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Year-End Rally? Better to Buy for a 3-Year Rally

October 22, 2000|Tom Petruno

Unlike some Hollywood actors, Wall Street seems to know how to follow a prepared script.

The script, in this case, called for the troubled stock market to bottom in October, just as it reached decisive turning points in Octobers of 1999, 1998, 1990 and 1987.

The rally that began last Wednesday morning kept going on Thursday and Friday, halting the market's losing streak at six weeks. The Nasdaq composite index surged 5% for the week, which trimmed the net loss from its March peak to 31%.

Perhaps only investors whose portfolio losses for the year had been close to 40% could be delighted with a 31% loss. But it's the trend that matters most here, of course. What investors--and particularly technology stock investors--want to believe is that the market's direction has changed for good.

If share prices have in fact bottomed, plenty of highly compensated money managers who have been predicting an October turn ought to be feeling pretty silly. Why were they selling at the lows early last week--driving Nasdaq down 9% from Monday through the Wednesday morning low--if they were confident that the tide would be turning?

Some mutual fund managers would argue that they didn't have much choice: Because they are supposed to close their books, for tax purposes, by Oct. 31, this month each year can become a time of almost forced trades--mainly to take losses to offset realized capital gains, so that fund shareholders aren't hammered with a massive capital gains payment in November or December.

That's the fund industry's line, anyway, and they're sticking to it. The point is, if your fund manager was going to sell Microsoft last week, would you have preferred that he or she sell at last Monday's close of $50.38, or at Friday's close of $65.19? Call me old-fashioned, but I'd take the higher price.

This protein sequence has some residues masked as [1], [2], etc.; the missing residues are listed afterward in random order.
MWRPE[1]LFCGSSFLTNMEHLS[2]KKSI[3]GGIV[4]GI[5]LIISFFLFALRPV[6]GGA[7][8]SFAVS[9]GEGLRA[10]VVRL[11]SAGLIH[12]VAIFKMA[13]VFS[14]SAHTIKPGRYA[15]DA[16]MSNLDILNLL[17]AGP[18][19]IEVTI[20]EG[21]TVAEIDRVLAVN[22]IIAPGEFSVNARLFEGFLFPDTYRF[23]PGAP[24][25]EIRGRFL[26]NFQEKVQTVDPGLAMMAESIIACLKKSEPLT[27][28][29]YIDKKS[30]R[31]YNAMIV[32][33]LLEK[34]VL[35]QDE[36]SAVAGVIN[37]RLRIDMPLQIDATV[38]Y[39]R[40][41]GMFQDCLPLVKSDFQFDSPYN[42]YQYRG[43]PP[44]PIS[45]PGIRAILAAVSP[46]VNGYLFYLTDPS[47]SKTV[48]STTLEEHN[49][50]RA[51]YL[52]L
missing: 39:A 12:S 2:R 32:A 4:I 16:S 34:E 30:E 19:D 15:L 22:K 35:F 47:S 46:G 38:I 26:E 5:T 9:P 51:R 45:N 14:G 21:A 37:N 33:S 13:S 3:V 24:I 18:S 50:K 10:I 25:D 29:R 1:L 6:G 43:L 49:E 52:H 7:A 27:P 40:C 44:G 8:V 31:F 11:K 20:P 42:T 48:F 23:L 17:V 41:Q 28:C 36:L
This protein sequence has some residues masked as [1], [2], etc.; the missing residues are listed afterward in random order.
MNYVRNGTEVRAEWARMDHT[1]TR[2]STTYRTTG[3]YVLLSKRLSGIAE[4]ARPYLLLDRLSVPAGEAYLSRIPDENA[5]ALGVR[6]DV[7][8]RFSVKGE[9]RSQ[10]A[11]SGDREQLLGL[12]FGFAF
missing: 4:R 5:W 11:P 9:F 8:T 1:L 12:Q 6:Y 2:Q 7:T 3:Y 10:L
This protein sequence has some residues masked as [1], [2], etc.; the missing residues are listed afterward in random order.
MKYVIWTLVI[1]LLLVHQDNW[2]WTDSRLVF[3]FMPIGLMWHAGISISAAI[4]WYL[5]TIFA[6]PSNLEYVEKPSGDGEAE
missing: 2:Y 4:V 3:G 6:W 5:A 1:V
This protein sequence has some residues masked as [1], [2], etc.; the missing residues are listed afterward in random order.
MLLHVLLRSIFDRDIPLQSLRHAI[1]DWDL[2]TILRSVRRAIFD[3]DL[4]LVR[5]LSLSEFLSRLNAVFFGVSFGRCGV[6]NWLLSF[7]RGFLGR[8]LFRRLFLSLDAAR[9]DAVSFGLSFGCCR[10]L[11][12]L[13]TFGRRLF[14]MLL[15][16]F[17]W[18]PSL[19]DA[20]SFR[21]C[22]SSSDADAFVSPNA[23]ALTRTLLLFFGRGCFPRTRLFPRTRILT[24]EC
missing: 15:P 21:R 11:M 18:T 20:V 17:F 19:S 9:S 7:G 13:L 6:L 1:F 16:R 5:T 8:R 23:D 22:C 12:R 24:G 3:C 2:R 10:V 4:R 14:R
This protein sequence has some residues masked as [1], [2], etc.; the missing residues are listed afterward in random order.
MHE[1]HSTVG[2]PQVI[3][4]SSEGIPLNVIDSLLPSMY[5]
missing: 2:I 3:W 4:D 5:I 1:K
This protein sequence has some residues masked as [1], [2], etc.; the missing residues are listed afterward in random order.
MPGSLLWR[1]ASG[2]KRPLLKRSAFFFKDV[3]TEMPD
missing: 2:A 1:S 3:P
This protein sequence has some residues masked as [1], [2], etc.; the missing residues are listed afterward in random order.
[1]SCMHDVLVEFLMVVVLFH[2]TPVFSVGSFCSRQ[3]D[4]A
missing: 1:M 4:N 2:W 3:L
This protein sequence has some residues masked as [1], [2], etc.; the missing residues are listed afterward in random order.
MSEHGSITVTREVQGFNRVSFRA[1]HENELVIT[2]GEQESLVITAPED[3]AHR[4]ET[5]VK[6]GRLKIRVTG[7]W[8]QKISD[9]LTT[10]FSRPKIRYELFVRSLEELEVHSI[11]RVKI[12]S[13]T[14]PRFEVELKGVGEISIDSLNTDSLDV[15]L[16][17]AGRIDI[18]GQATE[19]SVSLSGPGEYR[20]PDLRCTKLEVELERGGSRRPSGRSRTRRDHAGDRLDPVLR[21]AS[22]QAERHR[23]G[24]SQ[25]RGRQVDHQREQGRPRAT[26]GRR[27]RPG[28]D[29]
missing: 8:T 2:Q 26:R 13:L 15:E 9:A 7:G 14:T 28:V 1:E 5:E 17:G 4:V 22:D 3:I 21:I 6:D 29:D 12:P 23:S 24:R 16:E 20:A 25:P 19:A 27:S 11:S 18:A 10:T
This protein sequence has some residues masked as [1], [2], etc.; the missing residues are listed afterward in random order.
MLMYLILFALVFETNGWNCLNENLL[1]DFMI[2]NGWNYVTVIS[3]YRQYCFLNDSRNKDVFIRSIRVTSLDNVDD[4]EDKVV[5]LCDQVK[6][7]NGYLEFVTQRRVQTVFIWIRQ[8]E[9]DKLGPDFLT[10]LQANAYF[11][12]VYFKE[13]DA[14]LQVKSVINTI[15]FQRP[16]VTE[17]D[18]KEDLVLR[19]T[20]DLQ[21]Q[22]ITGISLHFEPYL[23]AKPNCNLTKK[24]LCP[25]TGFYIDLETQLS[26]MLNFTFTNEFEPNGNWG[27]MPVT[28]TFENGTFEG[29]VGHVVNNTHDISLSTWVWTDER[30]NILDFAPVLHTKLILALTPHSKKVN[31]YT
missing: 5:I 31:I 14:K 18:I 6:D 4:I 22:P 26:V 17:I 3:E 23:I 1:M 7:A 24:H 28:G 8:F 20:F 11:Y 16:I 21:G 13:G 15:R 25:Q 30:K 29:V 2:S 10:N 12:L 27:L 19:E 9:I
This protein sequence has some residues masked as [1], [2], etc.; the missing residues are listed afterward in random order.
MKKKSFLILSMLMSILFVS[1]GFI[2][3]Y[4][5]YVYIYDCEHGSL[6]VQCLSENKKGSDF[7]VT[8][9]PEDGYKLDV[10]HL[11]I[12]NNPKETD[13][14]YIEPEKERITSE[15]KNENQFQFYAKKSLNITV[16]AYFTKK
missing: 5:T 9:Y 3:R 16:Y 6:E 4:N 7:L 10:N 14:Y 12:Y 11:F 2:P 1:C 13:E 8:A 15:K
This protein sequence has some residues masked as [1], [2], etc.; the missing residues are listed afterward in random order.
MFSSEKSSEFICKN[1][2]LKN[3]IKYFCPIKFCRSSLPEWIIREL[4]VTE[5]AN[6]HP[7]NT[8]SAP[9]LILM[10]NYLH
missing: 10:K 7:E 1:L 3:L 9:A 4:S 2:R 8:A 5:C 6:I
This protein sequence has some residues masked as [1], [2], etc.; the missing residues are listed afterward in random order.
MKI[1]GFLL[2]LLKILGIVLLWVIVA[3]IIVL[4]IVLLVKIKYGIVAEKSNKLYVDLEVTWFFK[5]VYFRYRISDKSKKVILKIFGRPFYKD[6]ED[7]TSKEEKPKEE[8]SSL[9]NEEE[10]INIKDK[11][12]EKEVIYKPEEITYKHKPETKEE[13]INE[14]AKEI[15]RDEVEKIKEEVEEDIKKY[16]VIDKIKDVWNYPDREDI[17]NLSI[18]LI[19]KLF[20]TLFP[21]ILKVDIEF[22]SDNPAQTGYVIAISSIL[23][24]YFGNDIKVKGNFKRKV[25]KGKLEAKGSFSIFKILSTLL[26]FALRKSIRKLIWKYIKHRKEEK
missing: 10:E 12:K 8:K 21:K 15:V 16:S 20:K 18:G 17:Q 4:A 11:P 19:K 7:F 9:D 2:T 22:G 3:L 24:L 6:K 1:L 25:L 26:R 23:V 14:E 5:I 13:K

Obviously, the problem early last week was that many investors had given up hope for an October market bottom, and figured it was time to pull the plug before their losses deepened. They may yet be vindicated: There are seven trading days left in the month, and the situation in the Middle East, and thus with oil prices, remains potentially perilous.

What's more, the fact that the Nasdaq composite index scored its third-biggest one-day percentage gain ever last Wednesday, soaring 7.8%, can't be all that consoling to Wall Street. Eight of the index's largest one-day percentage gains have occurred since March, but Nasdaq is still in a bear market. History has shown that bear markets often are peppered with violent, but temporary, rallies.

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If last week was indeed the start of a sustainable rally, Bill Gates' software behemoth will get much of the credit. Microsoft's quarterly earnings report last Wednesday was roundly cheered, mainly because of a better-than-expected sales gain. (In fact, earnings from the software business itself were actually lower than a year earlier. Only a gain on the company's massive investment portfolio lifted net earnings.)

Microsoft, as befits a leader (or a manipulator, depending on your point of view), also tried to rally the tech troops with an upbeat forecast for sales in the current quarter and into 2001, which assumes Windows 2000 software sales will continue to pick up from what had been a sluggish debut in February.

Another tech industry leader, wireless phone giant Nokia, went so far as to move up its surprisingly good earnings report to last week, from the coming week, as tech stocks worldwide continued to sink through Wednesday morning. Nokia's report, issued Thursday, drove its shares up 27% that day, which would be a decent one-year gain for most stocks.

On Friday, though the tech rally overall cooled significantly from Thursday, Nokia added another $1.06 to $39.19.

Lest potential buyers of Microsoft or Nokia think they've missed the boat, it's worth reminding that these stocks have a long way to go before they even retake their recent peaks. Microsoft was a $119 stock last December; Nokia was a $62 stock in June.

It's also important to keep in mind that some major trends remain at work in the technology sector specifically and in the economy in general: the dimmed appetite for personal computers, the brutal though inevitable shakeout of "dot-com" companies (which last week drove Pasadena-based technology incubator Idealab to pull the plug on its planned stock offering, which once was a sure bet to boost the base of Pasadena millionaires), and the intensifying competition across virtually all tech sectors.

The astounding availability of stock and bond financing for tech companies from 1998 through spring of this year, as investors were all too happy to fund every new idea that came their way, has created scores of new players all battling fiercely for a bigger piece of the pie in their respective markets.

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